Air conditioning doesn’t come in a can

Micron representing Miami Valley Pet Therapy Association
at our home town annual Fine Arts Festival.

Um, Food Lady? says Micron. Do you have a minute? I don’t want to complain. I mean, this is nice enough house and all, but I can’t find the air conditioner vent to lie on.

House? Air con . . . what? I ask. I’m rummaging in the pockets of my tote bag looking for Micron’s trading cards to set out for the kids. Micron, look around you for a sec, big guy.  We’re not in a house. Do you see any walls?

Well, no but, Micron says as he looks up. We got a roof, so this has to be a house, right? A house has to have a woof, everybody knows that. And did you get a chance to smell this carpet? Seriously. Come down here and check this out. We should put this stuff in the living room at our place.  Lookit, there’s crawly bugs and grass and [sniff sniffle snort] wet dirt! But it’s too hot here, doncha think? Go ask if the people will turn the air conditioner up.

He pauses and closes his eyes. Or is it turn it down?

I always did get confused on that one myself. If you turn the air up, is that to raise the temperature to warmer? Or are you turning it up to be more colder? See, even basic grammar gets boogered on this.

Micron, that wet dirt of yours is what others consider common mud, I say. See where you put your paw on my knee earlier and left a mark? Do you really want to replace the carpet in our house and have everything all mucked up and stinky? Right, never mind on that. Anyway, this is a just canopy overhead to keep the sun off us this afternoon.

Well, that’s the last thing I need a can of, says Micron, rolling his eyes. Why can’t you get me a can of air conditioning instead?

I am, says Micron, a remarkable piece of fine art.
Out standing in my, well, you know. 

Because we’re outside, you goober, I say. As in out of doors, in the fresh air, au natural.  Wait, maybe not that. Anyway, your job today is to greet people and help answer questions about pet therapy. Do you think you can avoid heat exhaustion for a little while? At least since it’s only 75 degrees and we’re in a nice shady spot with plenty of water for you working dogs.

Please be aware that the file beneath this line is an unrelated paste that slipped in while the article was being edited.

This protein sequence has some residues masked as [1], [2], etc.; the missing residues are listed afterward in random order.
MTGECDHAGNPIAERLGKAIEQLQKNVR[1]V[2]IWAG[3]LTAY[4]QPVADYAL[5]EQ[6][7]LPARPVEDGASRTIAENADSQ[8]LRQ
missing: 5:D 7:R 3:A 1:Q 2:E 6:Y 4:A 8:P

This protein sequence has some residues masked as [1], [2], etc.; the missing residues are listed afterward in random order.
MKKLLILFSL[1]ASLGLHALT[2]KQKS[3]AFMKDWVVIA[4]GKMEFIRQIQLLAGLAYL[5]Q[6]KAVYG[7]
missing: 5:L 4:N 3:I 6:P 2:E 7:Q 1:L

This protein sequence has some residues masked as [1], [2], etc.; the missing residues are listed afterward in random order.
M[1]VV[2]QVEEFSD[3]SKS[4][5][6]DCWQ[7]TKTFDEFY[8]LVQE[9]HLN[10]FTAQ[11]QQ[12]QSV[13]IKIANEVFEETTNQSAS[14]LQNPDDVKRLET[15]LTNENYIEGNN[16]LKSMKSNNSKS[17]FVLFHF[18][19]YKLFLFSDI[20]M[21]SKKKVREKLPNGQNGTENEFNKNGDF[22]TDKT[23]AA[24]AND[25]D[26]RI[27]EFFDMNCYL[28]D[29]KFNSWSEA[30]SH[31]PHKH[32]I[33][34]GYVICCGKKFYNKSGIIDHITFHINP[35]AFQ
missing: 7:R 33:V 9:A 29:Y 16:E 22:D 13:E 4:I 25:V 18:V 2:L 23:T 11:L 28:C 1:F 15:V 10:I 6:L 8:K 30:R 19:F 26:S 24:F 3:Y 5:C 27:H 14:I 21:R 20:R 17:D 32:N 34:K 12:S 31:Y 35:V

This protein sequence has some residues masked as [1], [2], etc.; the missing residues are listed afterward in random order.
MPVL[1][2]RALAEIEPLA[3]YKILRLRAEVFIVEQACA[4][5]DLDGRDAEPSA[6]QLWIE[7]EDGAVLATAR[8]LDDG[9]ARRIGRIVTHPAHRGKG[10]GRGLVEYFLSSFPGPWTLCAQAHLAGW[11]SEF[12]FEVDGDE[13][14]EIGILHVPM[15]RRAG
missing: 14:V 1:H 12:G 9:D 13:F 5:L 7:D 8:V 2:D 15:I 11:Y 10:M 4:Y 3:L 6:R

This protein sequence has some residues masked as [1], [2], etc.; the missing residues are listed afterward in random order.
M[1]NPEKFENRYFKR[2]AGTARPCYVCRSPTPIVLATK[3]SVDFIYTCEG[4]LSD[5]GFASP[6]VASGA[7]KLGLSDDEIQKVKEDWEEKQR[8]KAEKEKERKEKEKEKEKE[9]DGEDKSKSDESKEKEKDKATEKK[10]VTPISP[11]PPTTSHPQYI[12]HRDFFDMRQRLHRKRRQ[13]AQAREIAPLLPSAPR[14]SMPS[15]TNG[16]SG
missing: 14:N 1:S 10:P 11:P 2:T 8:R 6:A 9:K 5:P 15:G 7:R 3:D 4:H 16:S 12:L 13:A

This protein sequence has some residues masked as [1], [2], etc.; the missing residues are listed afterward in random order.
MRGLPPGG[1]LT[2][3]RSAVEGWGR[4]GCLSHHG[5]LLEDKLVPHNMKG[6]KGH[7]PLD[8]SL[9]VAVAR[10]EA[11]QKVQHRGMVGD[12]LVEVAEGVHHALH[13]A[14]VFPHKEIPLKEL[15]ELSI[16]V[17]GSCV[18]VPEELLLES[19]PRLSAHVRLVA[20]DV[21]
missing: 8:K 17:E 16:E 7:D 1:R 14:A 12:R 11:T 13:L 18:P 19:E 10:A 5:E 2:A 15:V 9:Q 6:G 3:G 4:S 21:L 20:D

Do you need me to drink lots of water to keep the canopy filled up? asks Micron with a straight face. Is he making a joke? I don’t get dog humor sometimes.

With the assistance of his peers, Micron does his best to make a positive impression on folk coming by our meet and greet booth for Miami Valley Pet Therapy Association. It’s just another gorgeous day at our hometown Fine Arts Festival and we found ourselves assigned a shady spot to set up our table and info material. I’m rather pleased to not have to drive far for once. This is just down the road from us, so to make up for what I’m saving in drive time I’ve volunteered to work the booth for both days of the festival. Yep, that’s how my mind works.

A pre-meeting among the canines before
things get started up. It was a unanimous
vote for turning up the AC.
From top: Beamer, Zoe, Micron, Mazy

No prob for me, really. To take on a shift both days, that is. Pretty much because the dogs do the lion’s share of the work at the booth.  Sure, I’m glad to field the occasional question between bites of an ice cream sundae, but it’s Micron and his canine friends that have most the intel on what we do in pet therapy.

We human beans can talk all day about lowered blood pressure and finding that oh-feels-so-good sense of well-being when in the calm presence of a pet therapy dog.  But mere talking ain’t gonna bring those happy hormones your way. You need to be there.

By that I mean, someone needs to be there to hold the leash. Because there’s not much else to be done on the human end of the thing. This kind of work is all on the canine, like Micron. 

This isn’t some sort of supernatural thing, this human-animal bond happening before us as the dogs greet one person after another.

Yet it is hard to understand it on anything more than a basic level. Well, at least for me. What is it that draws two strangers together, these people and our dogs? Is their love of dogs a remnant from a positive past experience and our furries bring up wonderful memories? Sure, maybe for some.

Cordell and Micron are all Team Golden at the booth.

But what about our dogs? What is it that’s rolling around in Micron’s brain that has him, fully equipped with a wagging tail and doggy smile, walking up to a individual he’s never met before?

Hi!, says Micron. I know we just met and this is crazy, but here’s my belly. Rub it maybe?*

Every blessed time. He has a golden gift, my dog. But then so does Cordell and Mazy and Zoe and Beamer and . . . well, all the dogs volunteering with mvPTa.  They are doing exactly what they’re meant to be doing.

They do love their jobs. When I grab Micron’s blue bandana from the kitchen counter, he does his special Happy Dance. Wherever we’re going, whatever I’m going to ask of him, he’s sure it will be the best ever. Because he gets to go somewhere and interact with someone who is craving his presence in their life.

Mazy and Micron have decided to do a Kissing Booth for
money. They’ll pay you up to a quarter for each lick. A
full fifty cents if you’re wearing sandals.

And I have the honor of being the chick holding the leash while this magic happens right before me. I must have done something right somewhere along this lifeline to be so blessed with this gift.

Ugh, but enough with the touchy-feely stuff, let me share something I learned in our pet therapy training. We were told – and reminded over the ten weeks of training – that our first responsibility is always the safety and well-being of our dog.

No exceptions. We are to be aware of signs of stress happening in the canine psyche of our beloved poocher.  To be honest, not such as easy task in the mighty Micron.  My dog will compensate for aches and pains, as well as stress.  His signals are frustratingly subtle.